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I suppose eraseCredentials is meant for logout? If so how do I clear session from a Doctrine Entity?

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2 Answers 2

up vote 22 down vote accepted

No, eraseCredentials() is meant for erasing sensitive data before persisting a token — be it serialization or a database.

To logout a user programmatically, you can use this:

$this->get('security.context')->setToken(null);
$this->get('request')->getSession()->invalidate();
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Oh so like passwords? –  Jiew Meng Dec 12 '11 at 12:37
    
Yes, if your store them as plaintext. –  Elnur Abdurrakhimov Dec 12 '11 at 13:38
    
Oh no I dont store them as plain text, but I think I should still remove them? –  Jiew Meng Dec 13 '11 at 0:42
4  
Don't remove anything that needs to be persisted. Some people store both an encrypted password and a temporary plaintext one. On persisting a user, they check the plaintext one, and if it's present, they encrypt it and store in the field for the encrypted one. The plaintext password is not meant to be persisted, so it's safe to erase it. If you don't erase it, it will be serialized into the user's session and will be exposed to other people — which negates all the benefits of encrypting passwords in the first place. –  Elnur Abdurrakhimov Dec 13 '11 at 2:06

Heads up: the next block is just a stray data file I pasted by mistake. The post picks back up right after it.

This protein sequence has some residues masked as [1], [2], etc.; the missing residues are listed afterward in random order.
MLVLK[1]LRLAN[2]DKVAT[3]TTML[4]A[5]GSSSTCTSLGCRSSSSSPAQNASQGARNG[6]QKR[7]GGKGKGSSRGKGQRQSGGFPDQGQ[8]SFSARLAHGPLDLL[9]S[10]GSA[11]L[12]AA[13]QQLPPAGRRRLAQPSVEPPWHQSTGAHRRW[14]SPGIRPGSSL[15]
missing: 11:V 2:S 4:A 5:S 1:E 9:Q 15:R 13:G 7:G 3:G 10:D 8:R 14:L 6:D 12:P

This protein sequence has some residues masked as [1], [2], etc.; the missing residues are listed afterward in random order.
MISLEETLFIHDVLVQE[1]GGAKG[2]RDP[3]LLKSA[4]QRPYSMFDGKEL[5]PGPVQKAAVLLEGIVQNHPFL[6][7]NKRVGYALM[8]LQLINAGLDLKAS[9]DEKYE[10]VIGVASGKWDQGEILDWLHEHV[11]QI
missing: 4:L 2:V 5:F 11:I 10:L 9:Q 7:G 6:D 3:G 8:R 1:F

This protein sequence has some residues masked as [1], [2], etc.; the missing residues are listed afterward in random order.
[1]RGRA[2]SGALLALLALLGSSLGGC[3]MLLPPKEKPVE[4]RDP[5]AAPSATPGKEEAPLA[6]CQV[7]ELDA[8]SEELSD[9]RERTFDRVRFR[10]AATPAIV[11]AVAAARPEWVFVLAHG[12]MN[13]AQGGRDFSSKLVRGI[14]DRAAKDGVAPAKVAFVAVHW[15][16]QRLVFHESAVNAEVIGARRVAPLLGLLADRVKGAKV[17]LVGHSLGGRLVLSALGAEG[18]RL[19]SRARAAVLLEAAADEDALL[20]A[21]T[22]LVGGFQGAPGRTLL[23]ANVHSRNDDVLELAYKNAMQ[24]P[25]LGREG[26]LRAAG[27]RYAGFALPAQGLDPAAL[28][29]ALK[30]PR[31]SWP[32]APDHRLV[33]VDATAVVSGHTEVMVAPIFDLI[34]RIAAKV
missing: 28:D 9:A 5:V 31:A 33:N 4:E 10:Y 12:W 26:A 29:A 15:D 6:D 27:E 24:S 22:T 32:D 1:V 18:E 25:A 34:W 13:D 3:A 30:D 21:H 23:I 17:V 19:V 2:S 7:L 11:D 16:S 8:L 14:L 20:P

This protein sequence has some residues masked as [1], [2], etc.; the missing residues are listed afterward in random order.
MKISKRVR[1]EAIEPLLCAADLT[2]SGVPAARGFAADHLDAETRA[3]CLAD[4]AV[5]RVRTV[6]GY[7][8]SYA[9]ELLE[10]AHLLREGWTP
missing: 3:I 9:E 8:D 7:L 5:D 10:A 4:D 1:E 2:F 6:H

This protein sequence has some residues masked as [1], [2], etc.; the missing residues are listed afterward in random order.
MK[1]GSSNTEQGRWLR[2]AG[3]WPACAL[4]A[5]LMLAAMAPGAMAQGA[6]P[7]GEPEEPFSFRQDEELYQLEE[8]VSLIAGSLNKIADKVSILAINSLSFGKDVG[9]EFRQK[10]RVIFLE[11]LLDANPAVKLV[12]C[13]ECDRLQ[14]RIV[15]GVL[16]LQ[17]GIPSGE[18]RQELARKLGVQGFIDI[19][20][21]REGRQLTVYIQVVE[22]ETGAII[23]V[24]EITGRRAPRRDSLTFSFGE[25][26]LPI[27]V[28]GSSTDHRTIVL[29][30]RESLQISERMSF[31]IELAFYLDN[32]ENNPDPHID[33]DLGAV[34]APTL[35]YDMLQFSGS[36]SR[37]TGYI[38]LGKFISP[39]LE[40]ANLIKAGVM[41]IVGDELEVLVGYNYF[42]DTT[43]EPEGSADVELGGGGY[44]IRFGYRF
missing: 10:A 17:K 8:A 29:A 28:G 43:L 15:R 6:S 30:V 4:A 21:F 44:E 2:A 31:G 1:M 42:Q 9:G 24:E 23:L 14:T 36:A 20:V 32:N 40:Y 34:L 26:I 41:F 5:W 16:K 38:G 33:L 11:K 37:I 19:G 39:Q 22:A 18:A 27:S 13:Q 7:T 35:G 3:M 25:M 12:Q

Oh i think for my purposes, i shldnt do anything. But I dont get why passwords are stored in clear text even temporarily, since you already implemented the authentication with encryption? How will you differentiate a password in clear text vs encrypted, suppose both happens to be of same length? And passwords should not be able to be decrypted? Hashing done 1 way? –  Jiew Meng Dec 13 '11 at 7:50

In addition to what has been said by Elnur Abdurrakhimov, I suggest to check out this article, explaining how and why we should use UserInterface::eraseCredentials method. Basically, it's not good idea to reuse the password property for storing the plain text password and then to overwrite it with the encoded version, because it's prerequisite error - the programmer may forgot to encode the password and persist the object as is, storing plain text instead of encrypted password.

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